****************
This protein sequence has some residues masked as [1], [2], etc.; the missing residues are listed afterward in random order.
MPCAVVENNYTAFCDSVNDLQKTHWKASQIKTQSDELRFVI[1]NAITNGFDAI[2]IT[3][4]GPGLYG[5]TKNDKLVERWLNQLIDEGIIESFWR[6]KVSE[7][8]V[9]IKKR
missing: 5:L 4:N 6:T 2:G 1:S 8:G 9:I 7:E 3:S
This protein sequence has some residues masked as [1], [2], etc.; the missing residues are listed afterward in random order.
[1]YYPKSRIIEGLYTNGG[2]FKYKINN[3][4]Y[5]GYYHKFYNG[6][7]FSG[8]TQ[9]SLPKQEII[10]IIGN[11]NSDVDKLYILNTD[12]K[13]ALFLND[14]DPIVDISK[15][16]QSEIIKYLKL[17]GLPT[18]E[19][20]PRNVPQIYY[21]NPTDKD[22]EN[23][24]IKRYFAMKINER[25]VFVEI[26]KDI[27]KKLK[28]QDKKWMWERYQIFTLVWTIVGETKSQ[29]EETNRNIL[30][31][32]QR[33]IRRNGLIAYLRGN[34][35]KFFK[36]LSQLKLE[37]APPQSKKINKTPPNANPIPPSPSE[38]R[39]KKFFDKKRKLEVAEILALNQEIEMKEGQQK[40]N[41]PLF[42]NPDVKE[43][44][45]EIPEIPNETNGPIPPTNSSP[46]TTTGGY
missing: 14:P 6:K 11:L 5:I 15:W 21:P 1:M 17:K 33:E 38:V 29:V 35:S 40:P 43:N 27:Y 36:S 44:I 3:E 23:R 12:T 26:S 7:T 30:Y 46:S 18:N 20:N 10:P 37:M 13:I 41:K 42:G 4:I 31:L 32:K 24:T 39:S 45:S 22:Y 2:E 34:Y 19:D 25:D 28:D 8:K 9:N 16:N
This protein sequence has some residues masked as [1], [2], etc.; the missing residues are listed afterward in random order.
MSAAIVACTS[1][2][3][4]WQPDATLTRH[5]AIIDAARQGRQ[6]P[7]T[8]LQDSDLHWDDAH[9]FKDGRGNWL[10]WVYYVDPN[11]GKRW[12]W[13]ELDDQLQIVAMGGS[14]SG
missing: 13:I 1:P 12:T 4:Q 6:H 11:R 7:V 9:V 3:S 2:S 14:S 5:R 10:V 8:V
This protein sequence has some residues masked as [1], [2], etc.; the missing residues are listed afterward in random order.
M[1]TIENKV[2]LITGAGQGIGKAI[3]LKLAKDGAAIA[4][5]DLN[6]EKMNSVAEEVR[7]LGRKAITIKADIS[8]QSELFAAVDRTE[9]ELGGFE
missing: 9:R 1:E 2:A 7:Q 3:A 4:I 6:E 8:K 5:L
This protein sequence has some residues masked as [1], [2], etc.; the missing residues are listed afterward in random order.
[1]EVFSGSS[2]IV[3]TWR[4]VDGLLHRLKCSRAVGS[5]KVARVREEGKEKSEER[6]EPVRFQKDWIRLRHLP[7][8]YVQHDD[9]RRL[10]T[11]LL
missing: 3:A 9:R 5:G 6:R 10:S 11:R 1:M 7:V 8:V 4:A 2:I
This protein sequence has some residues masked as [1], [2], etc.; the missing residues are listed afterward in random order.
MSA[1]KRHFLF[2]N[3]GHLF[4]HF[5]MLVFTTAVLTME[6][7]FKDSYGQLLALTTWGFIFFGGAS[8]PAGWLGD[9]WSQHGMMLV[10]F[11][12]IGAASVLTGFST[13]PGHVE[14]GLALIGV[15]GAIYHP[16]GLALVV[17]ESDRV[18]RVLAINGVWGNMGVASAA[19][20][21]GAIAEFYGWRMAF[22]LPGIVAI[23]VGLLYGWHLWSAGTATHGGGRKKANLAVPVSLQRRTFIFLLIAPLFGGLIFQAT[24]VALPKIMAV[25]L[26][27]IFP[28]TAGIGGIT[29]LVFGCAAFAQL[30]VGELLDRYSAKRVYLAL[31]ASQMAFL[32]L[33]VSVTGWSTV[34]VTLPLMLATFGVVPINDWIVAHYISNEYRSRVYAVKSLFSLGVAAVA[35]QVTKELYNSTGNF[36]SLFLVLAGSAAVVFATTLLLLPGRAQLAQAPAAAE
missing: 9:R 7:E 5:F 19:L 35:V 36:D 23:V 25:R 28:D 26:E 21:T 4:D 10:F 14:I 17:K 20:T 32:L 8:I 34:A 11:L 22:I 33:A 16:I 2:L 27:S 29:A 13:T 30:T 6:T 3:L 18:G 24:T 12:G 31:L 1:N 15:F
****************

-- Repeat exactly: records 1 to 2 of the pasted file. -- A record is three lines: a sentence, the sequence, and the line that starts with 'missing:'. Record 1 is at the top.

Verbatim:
This protein sequence has some residues masked as [1], [2], etc.; the missing residues are listed afterward in random order.
MPCAVVENNYTAFCDSVNDLQKTHWKASQIKTQSDELRFVI[1]NAITNGFDAI[2]IT[3][4]GPGLYG[5]TKNDKLVERWLNQLIDEGIIESFWR[6]KVSE[7][8]V[9]IKKR
missing: 5:L 4:N 6:T 2:G 1:S 8:G 9:I 7:E 3:S
This protein sequence has some residues masked as [1], [2], etc.; the missing residues are listed afterward in random order.
[1]YYPKSRIIEGLYTNGG[2]FKYKINN[3][4]Y[5]GYYHKFYNG[6][7]FSG[8]TQ[9]SLPKQEII[10]IIGN[11]NSDVDKLYILNTD[12]K[13]ALFLND[14]DPIVDISK[15][16]QSEIIKYLKL[17]GLPT[18]E[19][20]PRNVPQIYY[21]NPTDKD[22]EN[23][24]IKRYFAMKINER[25]VFVEI[26]KDI[27]KKLK[28]QDKKWMWERYQIFTLVWTIVGETKSQ[29]EETNRNIL[30][31][32]QR[33]IRRNGLIAYLRGN[34][35]KFFK[36]LSQLKLE[37]APPQSKKINKTPPNANPIPPSPSE[38]R[39]KKFFDKKRKLEVAEILALNQEIEMKEGQQK[40]N[41]PLF[42]NPDVKE[43][44][45]EIPEIPNETNGPIPPTNSSP[46]TTTGGY
missing: 14:P 6:K 11:L 5:I 15:W 21:P 1:M 17:K 33:E 38:V 29:V 35:S 40:P 43:N 27:Y 36:S 44:I 3:E 23:R 12:T 26:S 7:T 30:Y 46:S 18:N 20:N 10:P 37:M 13:I 41:K 42:G 4:I 31:L 32:K 24:T 39:S 45:S 22:Y 2:E 34:Y 19:D 25:D 28:D 8:K 9:N 16:N